Le'Veon Bell
(AP Photo/Eric Christian Smith)

The New York Jets offense is facing the challenge of adjusting in a crucial manner in order to feature Le’Veon Bell in 2019 and beyond.

Robby Sabo

Le’Veon Bell is not a plug-and-play running back. As bad as that sounds on the surface, it serves as the exact opposite in reality. His talent is overwhelming to the level that an offense must be molded around such a diverse skill set. If failed to be met, maximum production is never achieved.

This means the New York Jets will need to take on serious adjustments this summer.

Hold the Block

Bell is, perhaps, the most patient running back the NFL has ever laid eyes on. At times, his patience actually feels like a joke.

What the man does in playing cat-and-mouse games with second-level defenders defies logic. The outcomes usually represent a positive nature yet some negatives creep into the fold.

The offensive line will be taught to hold the block rather than maul defenders.

Instead of surging forward in natural fashion, holding the block for this running back is of the utmost importance. Never is a play dead. Rarely can a rushing attempt take too long. With Bell, the impossible becomes possible based on his slow, methodical pace and intention.

At times, it feels like every Bell rushing play is a draw. Other times, it looks like the offensive line is pass protecting during a Le’Veon run call.

Jets offensive line coach Frank Pollack will have his hands full this summer as it pertains to teaching longer engagement rather than a brute-force attack.

Counters, Misdirections and Draws

Jets head man Adam Gase loves himself the zone-rushing scheme. This equates to a ton of stretches, inside zones and zone splits. It’s the same scheme Jets fans are accustomed to during the Rick Dennison-coached season of 2018.

Think Mike Shanahan and Terrell Davis in the late 1990s. The attack likes to feature lighter offensive linemen who can move. Playing in space is the goal. Double-teams at the point of attack only to move onto the second level when appropriate becomes the main name of the game.

Le’Veon Bell can absolutely work within the zone concept. More critically, he’s genius within man-on-man misdirection schemes.

Deliberate plays such as the counter, misdirection and draw will rule the rushing attack portion of Gase’s playbook. Pulling lineman and tight end splits and whams with Bell taking his time and lining up his second-level target will fit the bill for his specific skill set.

Gase has no issues dialing up man concepts, either. While the zone attack dominates his playbook, counters and traps are delivered when necessary. Expect more of it in 2019 due to Bell’s dominance via the slower-developing plays.

The Outside Weapon

The passing game also needs to adjust as per Le’Veon Bell.

While the run-and-shoot days of four wideout looks are far gone, with Bell employed, rarely will a four-wide receiver look ever see the light of day. Instead, the 11 personnel serves as the dominant personnel package.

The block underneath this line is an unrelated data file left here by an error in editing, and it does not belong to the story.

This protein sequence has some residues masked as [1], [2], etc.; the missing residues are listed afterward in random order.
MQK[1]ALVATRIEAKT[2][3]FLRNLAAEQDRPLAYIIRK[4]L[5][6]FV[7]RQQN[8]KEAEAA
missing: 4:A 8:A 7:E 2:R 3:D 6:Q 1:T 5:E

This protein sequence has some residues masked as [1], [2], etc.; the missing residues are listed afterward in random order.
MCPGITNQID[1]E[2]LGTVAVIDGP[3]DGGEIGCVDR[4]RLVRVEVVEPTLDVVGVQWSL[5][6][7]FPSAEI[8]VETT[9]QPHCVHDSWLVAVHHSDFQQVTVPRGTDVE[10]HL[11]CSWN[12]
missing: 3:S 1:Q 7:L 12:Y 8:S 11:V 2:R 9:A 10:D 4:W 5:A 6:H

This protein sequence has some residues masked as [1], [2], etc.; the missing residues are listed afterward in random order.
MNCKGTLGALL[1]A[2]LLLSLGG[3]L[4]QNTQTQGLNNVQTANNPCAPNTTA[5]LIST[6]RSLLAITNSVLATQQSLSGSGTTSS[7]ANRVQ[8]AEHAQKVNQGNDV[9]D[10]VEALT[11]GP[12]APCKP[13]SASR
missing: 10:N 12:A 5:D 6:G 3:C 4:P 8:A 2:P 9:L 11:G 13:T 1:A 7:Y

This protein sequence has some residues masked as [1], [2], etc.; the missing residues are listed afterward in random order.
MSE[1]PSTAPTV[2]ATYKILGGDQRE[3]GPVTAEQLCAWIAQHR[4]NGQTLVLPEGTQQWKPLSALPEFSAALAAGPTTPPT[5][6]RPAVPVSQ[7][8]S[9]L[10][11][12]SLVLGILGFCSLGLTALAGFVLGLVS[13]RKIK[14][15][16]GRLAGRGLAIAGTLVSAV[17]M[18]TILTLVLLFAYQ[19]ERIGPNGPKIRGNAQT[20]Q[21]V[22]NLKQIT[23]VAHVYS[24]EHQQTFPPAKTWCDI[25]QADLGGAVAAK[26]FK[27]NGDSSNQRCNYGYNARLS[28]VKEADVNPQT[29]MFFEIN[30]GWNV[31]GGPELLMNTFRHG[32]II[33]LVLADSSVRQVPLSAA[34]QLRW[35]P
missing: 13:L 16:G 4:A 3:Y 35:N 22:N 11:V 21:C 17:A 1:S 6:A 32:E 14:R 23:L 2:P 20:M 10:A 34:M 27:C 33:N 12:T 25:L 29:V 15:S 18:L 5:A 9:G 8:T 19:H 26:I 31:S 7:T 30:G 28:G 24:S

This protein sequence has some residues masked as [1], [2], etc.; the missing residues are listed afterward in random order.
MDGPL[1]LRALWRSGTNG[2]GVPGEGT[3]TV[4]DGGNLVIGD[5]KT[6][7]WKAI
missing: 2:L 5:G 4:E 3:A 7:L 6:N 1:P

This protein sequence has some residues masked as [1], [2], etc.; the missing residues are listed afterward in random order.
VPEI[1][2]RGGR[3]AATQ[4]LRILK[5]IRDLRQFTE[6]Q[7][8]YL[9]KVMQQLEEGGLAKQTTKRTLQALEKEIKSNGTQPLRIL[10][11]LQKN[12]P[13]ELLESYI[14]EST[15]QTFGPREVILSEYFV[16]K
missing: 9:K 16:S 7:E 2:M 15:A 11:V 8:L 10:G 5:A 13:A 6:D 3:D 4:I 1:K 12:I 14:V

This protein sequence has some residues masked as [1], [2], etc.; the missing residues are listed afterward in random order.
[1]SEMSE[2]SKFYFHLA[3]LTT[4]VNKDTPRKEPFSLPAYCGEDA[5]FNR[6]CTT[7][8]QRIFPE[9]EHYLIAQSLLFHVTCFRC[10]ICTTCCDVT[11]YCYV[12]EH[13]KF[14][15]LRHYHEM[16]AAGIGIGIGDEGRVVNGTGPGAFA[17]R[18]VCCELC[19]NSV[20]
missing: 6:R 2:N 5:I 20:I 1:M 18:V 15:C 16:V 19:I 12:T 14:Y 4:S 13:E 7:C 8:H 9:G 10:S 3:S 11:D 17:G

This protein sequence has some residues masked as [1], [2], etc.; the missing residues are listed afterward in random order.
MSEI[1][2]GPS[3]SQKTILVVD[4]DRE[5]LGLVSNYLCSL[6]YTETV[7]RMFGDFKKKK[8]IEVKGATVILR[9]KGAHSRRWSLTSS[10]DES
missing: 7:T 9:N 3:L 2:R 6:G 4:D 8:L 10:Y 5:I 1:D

This is true from an overall NFL standpoint as is yet with Bell, it’s even more concrete.

The man can line up anywhere on the field. Outside, slot, wing—he runs receiver-specific routes with excellent precision. It allows for more defensive discomfort. When rolling with an empty set out of 11 personnel, suddenly, a linebacker or strong safety has to head himself up on Bell. It’s not fun.

For the Jets, offensively, Elijah McGuire (or whoever wins the role of Bell’s backup) will need to follow in the shadows. Whatever Bell can do, the backup needs to emulate as much as humanly possible. Having to change the offense so drastically if Bell misses games (which he’s been known to do) is a tough chore.

The Blocking Tight End

Thanks to Bell’s comfort level in following a lead fullback, the Jets have to ensure at least two legitimate blocking tight ends appear on the depth chart.

Gase never carries fullbacks, and that’s OK. The equivalent is a blocking tight end who can line up in a wing spot and act as the split man in a zone scheme or serve as the lead fullback when called upon.

Salary cap implications aside, there’s no question the workhorse’s skill set is a plus for any football squad. This holds true even prior to the above adjustments. His talent alone would find a way home.

To ensure maximum production, however, driving a “hold the block” narrative to the offensive line, mixing in more deliberate rushing concepts like the counter, misdirection and draw, capitalizing on his outside versatility, and employing at least two true blocking tight ends is the recipe for true Le’Veon Bell dominance in 2019 for the New York Jets.

Robby Sabo is a co-founder, CEO and credentialed New York Jets content creator for Jets X-Factor - Jet X, which includes Sabo's Sessions (in-depth film breakdowns) and Sabo with the Jets. Host: Underdog Jets Podcast with Wayne Chrebet and Sabo Radio. Member: Pro Football Writers of America. Coach: Port Jervis (NY) High School. Washed up strong safety and 400M runner. SEO: XL Media. Founder: Elite Sports NY - ESNY (Sold in 2020). SEO: XL Media. Email: robby.sabo[at]jetsxfactor.com